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The education evolution

Education has remained the same for 300 years—and it’s about to change

Created date

August 21st, 2012

If you stepped into Ben Franklin s classroom, you might think that not much has changed over 300 years. Desks line up in rows facing a teacher at the front of the room. Textbooks lie open in front of each student. Pencils scratch notes on paper. But it is changing. The education experience is finally evolving to reach more people more efficiently and more effectively than ever before. Some say the education bubble is about to burst. With the help of technology, education costs and barriers are being lowered. And your grandchildren are right in the middle of this revolution.

Instant information

The number one change in education is an increase in the technology tools being used in the classroom, says Constance Weber, teacher, grandmother, and senior manager of Blackboard Consulting. Blackboard, Inc., an international education technology company, based in Washington, D.C., makes new technology available and usable to students, teachers, and administrators from K-12 and higher education to corporations, the military, and professional associations. We re seeing smart boards, iPads, and laptops compared to books, filmstrips, and movies that today s grandparents saw in school, Weber says. Although technology has always been present in the classroom, Weber says the main difference between yesterday s technology and today s is a demand for immediacy of information. Even a text book is outdated almost immediately, she says. We need digital materials that can be updated as things happen .More and more, we re seeing initiatives for every student to have a mobile device such as an iPad. Mobile devices and e-learning make education flexible and more available to more people. College enrollment and retention rates increase when students are presented with the opportunity for online and mobile learning. I taught at a community college in North Carolina, and we saw online learning help our students be successful in college, Weber says. Without e-learning, they were less likely to finish college due to work schedules, children, or other obligations.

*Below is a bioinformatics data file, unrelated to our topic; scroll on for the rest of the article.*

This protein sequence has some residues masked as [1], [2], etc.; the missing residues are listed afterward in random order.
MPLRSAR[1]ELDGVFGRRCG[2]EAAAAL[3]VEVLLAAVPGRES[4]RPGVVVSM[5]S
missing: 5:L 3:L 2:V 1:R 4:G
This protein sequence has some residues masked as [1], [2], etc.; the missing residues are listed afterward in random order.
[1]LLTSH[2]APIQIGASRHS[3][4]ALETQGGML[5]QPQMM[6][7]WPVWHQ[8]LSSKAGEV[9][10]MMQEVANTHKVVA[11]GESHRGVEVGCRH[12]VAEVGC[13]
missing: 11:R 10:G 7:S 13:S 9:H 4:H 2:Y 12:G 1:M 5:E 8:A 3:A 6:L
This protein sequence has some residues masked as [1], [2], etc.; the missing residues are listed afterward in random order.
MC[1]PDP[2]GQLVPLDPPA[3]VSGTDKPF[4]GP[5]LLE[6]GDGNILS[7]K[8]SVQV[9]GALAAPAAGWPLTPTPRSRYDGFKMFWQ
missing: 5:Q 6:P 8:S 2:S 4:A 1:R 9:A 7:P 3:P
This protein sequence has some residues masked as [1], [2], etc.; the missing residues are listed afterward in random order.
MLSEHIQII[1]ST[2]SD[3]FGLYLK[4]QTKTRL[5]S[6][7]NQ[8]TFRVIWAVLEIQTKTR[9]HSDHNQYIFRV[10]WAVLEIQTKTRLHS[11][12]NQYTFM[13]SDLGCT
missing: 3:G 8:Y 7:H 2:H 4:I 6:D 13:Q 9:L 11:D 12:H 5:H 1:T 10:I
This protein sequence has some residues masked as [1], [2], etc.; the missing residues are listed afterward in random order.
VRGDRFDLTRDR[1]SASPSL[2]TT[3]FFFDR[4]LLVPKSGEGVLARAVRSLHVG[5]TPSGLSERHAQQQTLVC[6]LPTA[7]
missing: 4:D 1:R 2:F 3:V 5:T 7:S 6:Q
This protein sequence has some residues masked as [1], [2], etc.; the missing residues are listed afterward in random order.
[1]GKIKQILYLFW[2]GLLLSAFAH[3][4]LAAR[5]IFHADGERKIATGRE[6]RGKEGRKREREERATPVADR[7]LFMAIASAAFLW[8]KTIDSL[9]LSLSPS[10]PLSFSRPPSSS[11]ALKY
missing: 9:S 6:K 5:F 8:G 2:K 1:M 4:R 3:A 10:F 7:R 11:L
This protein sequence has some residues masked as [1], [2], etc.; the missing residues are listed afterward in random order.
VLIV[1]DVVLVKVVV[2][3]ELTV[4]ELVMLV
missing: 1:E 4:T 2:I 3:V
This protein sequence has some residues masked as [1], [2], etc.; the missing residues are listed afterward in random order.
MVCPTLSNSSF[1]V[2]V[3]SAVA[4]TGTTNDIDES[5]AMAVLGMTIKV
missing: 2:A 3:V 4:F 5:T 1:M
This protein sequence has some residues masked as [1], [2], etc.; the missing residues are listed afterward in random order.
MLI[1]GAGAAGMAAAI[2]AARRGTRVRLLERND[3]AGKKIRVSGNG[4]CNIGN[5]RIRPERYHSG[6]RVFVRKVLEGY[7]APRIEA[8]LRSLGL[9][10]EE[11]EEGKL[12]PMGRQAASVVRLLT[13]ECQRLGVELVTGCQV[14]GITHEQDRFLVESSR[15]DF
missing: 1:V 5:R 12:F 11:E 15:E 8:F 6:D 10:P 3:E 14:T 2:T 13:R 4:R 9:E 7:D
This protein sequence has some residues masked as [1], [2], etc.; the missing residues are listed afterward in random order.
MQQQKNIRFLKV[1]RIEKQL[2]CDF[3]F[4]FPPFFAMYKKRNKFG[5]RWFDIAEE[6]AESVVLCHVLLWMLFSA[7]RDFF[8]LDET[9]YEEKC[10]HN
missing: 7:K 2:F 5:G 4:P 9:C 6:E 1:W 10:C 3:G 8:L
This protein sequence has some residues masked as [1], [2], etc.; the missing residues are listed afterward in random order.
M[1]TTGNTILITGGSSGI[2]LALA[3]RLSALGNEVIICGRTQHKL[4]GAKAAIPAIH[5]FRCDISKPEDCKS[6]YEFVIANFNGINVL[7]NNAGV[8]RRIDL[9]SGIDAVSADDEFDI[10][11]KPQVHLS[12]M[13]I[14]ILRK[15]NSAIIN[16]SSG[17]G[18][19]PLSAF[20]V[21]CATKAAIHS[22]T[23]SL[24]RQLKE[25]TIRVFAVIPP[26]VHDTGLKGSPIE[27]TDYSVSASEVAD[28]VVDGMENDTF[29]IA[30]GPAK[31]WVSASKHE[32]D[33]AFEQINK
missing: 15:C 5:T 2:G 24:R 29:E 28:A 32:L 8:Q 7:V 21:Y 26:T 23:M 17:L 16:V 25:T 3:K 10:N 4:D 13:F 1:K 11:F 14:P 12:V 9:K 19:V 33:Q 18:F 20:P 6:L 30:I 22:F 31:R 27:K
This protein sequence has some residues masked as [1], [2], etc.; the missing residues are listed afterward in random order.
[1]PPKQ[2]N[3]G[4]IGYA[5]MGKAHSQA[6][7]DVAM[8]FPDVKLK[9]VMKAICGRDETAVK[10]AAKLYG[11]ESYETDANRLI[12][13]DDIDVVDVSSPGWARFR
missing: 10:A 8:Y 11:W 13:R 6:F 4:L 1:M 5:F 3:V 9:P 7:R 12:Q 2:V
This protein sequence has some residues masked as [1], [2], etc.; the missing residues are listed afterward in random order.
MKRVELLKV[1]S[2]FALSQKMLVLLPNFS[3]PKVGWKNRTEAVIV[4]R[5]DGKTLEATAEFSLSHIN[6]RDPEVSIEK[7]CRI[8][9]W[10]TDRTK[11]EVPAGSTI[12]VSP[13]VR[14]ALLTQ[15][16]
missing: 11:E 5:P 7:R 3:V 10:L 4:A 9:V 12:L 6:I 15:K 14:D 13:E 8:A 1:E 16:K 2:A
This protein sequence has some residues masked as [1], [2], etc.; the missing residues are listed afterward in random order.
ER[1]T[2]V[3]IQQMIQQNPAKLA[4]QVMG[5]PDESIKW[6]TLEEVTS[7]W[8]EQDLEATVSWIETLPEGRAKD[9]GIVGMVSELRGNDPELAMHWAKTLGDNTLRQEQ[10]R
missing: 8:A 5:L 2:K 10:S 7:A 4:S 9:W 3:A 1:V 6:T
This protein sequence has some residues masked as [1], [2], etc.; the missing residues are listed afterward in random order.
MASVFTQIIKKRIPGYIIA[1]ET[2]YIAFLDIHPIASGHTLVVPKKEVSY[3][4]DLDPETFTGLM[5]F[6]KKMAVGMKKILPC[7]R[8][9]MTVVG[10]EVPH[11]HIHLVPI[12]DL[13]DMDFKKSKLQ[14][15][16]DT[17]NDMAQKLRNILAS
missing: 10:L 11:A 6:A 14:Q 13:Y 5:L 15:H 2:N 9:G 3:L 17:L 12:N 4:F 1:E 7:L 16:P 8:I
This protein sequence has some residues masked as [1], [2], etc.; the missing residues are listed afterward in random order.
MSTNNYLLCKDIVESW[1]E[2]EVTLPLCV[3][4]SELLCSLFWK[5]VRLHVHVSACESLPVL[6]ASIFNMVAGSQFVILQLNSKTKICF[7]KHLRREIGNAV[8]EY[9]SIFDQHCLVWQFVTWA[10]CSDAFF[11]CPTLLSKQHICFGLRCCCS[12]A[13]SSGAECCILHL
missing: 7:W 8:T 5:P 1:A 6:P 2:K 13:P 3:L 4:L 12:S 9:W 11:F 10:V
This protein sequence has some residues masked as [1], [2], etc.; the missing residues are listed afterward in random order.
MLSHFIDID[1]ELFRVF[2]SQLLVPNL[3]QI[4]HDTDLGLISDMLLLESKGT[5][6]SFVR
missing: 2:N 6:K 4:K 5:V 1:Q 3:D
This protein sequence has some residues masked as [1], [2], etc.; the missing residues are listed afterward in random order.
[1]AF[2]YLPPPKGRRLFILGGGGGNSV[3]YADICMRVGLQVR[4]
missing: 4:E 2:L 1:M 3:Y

Personalized learning

New technology not only makes information immediate, relevant, and accessible, it can help break down learning barriers. There seems to be more focus on individualized learning. Students have individualized needs and learning styles, and we need to be able to assess if students have actually learned the material, Weber says. Tools like pretests and self-directing, performance-based content help teachers assess learning in their students. Additionally, with new technology teachers are more able to present topics in a variety of ways, such as role-playing, video, and discussion through social media each addressing different learning styles. There s a great understanding that it s not one size fits all, Weber says. Social media is also playing a big part in education, but not in the form of Facebook and Twitter. Students like the separation between their social world and their education world, Weber says. The social tools being used in education are within products like Blackboard. Students use online spaces like blogs and wikis to share information. As an added bonus, it mimics what they ll see in the work world, Weber says.

Get involved in education

One major bonus to all this technology: grandparents can get involved anywhere, anytime. Products like Skype, an online video communication tool, allows grandparents to help with homework more easily than over the phone. I m seeing a lot of my friends use Skype in ways to interact with their grandchildren, Weber says. They like it because they can see their grandchildren and assist them with homework or even just watch TV together. In2Books (, an e-mentoring program, pairs volunteers with students. They read books which are discussed in class and then communicate via email about it with their volunteer mentor. It s very controlled and structured, says Weber, who participates in the program. Lots of grandparents are involved not with their own grandchild but as a volunteer mentor.

Want to learn more about the future of education?

ReadThe Innovative University Clayton Christensen, business professor at Harvard University, and Henry Eyring, advancement vice president at Brigham Young University - Idaho, explore the disruption of higher education in their bookThe Innovative University(Jossey-Bass, 2011). Were it not for state support and federal grants and loans, the typical university or college would be empty .Students are increasingly turning to online learning as a cost-effective, high-quality alternative, they say in a January 2012 interview with InnovativeManagement magazine. The Innovative Universityexplores causes for the industry s reshaping, what changes we should expect to see, how universities haven t lost their appeal, and how students will come out on top.